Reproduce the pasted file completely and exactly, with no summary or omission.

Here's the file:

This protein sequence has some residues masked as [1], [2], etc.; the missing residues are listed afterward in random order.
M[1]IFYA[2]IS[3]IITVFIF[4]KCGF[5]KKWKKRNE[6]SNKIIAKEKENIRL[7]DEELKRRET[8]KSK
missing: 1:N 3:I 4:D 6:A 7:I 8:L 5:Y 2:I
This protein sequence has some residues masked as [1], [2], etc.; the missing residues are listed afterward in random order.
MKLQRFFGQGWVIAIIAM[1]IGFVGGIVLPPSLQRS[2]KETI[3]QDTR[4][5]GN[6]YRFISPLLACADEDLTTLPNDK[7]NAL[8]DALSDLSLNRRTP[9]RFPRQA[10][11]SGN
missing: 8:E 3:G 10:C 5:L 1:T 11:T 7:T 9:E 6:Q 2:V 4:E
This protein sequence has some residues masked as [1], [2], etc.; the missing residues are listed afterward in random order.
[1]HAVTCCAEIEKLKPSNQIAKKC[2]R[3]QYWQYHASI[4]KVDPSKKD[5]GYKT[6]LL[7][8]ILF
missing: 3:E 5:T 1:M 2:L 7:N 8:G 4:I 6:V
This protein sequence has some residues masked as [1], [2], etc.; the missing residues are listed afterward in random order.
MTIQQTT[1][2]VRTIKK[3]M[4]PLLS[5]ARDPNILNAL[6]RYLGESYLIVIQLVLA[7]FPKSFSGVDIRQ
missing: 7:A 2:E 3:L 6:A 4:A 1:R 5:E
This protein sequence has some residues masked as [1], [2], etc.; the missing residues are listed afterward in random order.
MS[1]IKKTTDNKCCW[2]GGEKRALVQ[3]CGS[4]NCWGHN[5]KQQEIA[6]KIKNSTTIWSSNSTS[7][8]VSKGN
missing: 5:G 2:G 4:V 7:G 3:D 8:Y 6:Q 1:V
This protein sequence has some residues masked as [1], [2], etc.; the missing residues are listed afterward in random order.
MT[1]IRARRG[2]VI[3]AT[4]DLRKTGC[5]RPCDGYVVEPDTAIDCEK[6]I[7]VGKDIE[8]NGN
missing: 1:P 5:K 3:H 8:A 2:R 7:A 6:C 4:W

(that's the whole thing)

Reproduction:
This protein sequence has some residues masked as [1], [2], etc.; the missing residues are listed afterward in random order.
M[1]IFYA[2]IS[3]IITVFIF[4]KCGF[5]KKWKKRNE[6]SNKIIAKEKENIRL[7]DEELKRRET[8]KSK
missing: 1:N 3:I 4:D 6:A 7:I 8:L 5:Y 2:I
This protein sequence has some residues masked as [1], [2], etc.; the missing residues are listed afterward in random order.
MKLQRFFGQGWVIAIIAM[1]IGFVGGIVLPPSLQRS[2]KETI[3]QDTR[4][5]GN[6]YRFISPLLACADEDLTTLPNDK[7]NAL[8]DALSDLSLNRRTP[9]RFPRQA[10][11]SGN
missing: 8:E 3:G 10:C 5:L 1:T 11:T 7:T 9:E 6:Q 2:V 4:E
This protein sequence has some residues masked as [1], [2], etc.; the missing residues are listed afterward in random order.
[1]HAVTCCAEIEKLKPSNQIAKKC[2]R[3]QYWQYHASI[4]KVDPSKKD[5]GYKT[6]LL[7][8]ILF
missing: 3:E 5:T 1:M 2:L 7:N 8:G 4:I 6:V
This protein sequence has some residues masked as [1], [2], etc.; the missing residues are listed afterward in random order.
MTIQQTT[1][2]VRTIKK[3]M[4]PLLS[5]ARDPNILNAL[6]RYLGESYLIVIQLVLA[7]FPKSFSGVDIRQ
missing: 7:A 2:E 3:L 6:A 4:A 1:R 5:E
This protein sequence has some residues masked as [1], [2], etc.; the missing residues are listed afterward in random order.
MS[1]IKKTTDNKCCW[2]GGEKRALVQ[3]CGS[4]NCWGHN[5]KQQEIA[6]KIKNSTTIWSSNSTS[7][8]VSKGN
missing: 5:G 2:G 4:V 7:G 3:D 8:Y 6:Q 1:V
This protein sequence has some residues masked as [1], [2], etc.; the missing residues are listed afterward in random order.
MT[1]IRARRG[2]VI[3]AT[4]DLRKTGC[5]RPCDGYVVEPDTAIDCEK[6]I[7]VGKDIE[8]NGN
missing: 1:P 5:K 3:H 8:A 2:R 7:A 6:C 4:W